Attendance Can be performed by your  application while it's unattended. In other words, you can safely leave you application running and later analyze it's output log files for whatever information you need. Must be attended. Some professional must be setting all the time monitoring the debugging sessions and judging the behavior of the application being debugged. 
Information display The display of the debugging data can be as sophisticated, detailed, and formatted as you like. Do not consider it a strange case to have graphs for example as an output for your application logs. You are limited to the display options that are available inside your debugger. For most cases these options are rather limited if compared to the unlimited flexibility of information display in customized logging.
Ability of further information analysis Can allow exporting logging data to many third party tools outside the application being debugged for proper display and analysis. For example you can export data from your application logs into spreadsheets and relational database management systems, hence benefiting from their rich analysis tools. This can be particularly useful when you need to analyze huge amounts of data that cannot be analyzed by a human in front of a screen as in the debugger case. The data you are seeing on the screen while in a debugging session is highly volatile and has the life only of the debugging session. The maximum you can do is to sometimes copy data from your debugger to another analysis application which is incomparable to the data transfer capabilities of the logging case.
Platform dependence You can simply, seamlessly, and transparently analyze your logging data on a machine that is totally different from the machine on which you run your application (difference can be in hardware, operating system, ... etc). This is particularly useful when the machine on which you have to run your application is not equipped with the analysis tools you need to analyze your logs. With reference to this feature, logging can be considered to be 100% platform independent. A debugger designed for a particular platform cannot be used on a different one. With the exception of some limited remote debugging cases, the debugger must be running on the same machine on which your application is running. This assumes this particular machine has a debugger suitable for it; some platforms have no debuggers at all.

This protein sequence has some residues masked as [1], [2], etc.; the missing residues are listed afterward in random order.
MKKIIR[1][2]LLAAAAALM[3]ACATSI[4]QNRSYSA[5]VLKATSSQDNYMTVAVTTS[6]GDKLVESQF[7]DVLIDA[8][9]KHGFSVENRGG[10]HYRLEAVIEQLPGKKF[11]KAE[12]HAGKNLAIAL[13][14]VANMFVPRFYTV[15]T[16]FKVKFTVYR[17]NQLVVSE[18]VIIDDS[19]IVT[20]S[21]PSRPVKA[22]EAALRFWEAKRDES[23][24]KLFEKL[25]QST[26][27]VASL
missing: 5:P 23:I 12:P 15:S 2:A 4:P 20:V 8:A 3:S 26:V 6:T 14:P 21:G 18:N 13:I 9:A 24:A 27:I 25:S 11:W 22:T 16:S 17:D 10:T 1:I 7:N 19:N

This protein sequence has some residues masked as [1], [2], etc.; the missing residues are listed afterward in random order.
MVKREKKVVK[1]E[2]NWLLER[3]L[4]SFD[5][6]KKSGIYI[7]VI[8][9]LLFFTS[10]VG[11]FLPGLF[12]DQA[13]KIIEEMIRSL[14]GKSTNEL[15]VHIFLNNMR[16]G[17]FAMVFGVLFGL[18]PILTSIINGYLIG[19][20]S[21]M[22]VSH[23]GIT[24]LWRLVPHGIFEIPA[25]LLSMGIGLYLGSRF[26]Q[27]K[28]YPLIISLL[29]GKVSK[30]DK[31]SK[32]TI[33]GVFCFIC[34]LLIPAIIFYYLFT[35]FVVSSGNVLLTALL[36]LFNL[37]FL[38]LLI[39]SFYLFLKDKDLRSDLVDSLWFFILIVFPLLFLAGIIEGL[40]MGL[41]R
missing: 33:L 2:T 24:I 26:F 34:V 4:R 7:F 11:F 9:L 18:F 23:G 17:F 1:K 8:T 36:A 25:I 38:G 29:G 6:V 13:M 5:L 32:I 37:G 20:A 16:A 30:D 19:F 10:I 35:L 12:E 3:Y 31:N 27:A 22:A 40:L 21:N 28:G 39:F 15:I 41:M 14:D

Alteration of the useful code This is one of the disadvantages involved when using logging. You have to alter your useful code with extra overhead lines of code to implement a proper logging mechanism. If a debugger is available, you can immediately debug your application without altering a single line in it's code.
Availability Always available. If you can write an application and run it on a particular platform, then you are essentially able to implement logging for your application on this platform. Platform is not an issue at all in logging. Sometimes logging is used for a single reason: There is no debugger available for this platform. There must be a debugger that is designed specifically to run on the particular platform under which the application being debugged is run.
Mobility You can send your logging data to anywhere for later unattended analysis. A professional must be setting in person in the front of the debugger while in the debugging session. While you can overcome this using remote desktop tools or a remote debugger, it's apparent it's a reduced flexibility if compared to the logging case.